IN HIGH LIFE.
and kept so hard at work, she had no time to make
her clothes, unless at night.
One night she was sitting at twelve o'clock, busy
sewing, her clothes all open round her, when she heard
a buggy drive up to the door, and the voices of some
two or three men, one of whom called to her to come
there. She went forward to see what was the matter,
when two of the men caught her and threw her into
the buggy, where the other man stood; he caught her
by the throat and prevented her making any outcry ;
the other two men jumped in, and they all drove off,
still holding her tightly round the neck till they had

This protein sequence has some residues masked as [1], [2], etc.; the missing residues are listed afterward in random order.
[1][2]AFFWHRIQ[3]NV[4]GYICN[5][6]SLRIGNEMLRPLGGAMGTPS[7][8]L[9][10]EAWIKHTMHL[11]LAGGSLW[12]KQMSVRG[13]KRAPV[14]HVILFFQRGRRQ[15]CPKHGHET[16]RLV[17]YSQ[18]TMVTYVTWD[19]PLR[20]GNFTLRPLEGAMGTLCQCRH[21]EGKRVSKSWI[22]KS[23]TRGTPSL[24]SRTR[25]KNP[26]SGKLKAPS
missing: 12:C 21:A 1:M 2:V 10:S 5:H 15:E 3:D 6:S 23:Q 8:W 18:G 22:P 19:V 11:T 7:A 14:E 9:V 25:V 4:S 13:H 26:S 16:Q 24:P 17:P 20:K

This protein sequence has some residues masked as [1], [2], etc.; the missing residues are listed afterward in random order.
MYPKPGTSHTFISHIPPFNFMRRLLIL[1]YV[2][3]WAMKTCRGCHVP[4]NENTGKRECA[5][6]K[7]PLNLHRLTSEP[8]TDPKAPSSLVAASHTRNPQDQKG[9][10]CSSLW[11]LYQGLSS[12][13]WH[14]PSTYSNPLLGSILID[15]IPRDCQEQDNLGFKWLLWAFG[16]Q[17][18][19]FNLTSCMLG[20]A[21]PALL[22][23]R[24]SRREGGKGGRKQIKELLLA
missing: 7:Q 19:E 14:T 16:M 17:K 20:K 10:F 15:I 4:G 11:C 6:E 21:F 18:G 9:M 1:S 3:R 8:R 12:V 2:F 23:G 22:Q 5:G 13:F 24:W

got out of hearing of the people in the different houses.
They drove down to the river where a skiff was wait¬
ing for them, which carried them across. They hur¬
ried to Louisville, and at once put her in jail there>
lest any one should recognize her.
The next morning the lady ran all around inquiring
if any body had seen her girl, as when she got up that
morning, the girl was gone. It remains a mystery
to this day to some of the people of that city, what¬
ever became of that girl.
I was, not long after this occurrence, on one of the
fashionable steamboats going from Louisville to New
Orleans. A few moments before the boat was ready
to leave, this girl was brought on board by a friend of
her former master, and given in charge of the captain
and chambermaid. When I saw the girl I immedi¬
ately recognized her, and asked her what was the mat¬
ter with her eyes, as they were all blood-shot, and the
mark of men's fingers were yet on her neck. When
she told her story, the sympathy of many on board
was excited for her, but we were going fast down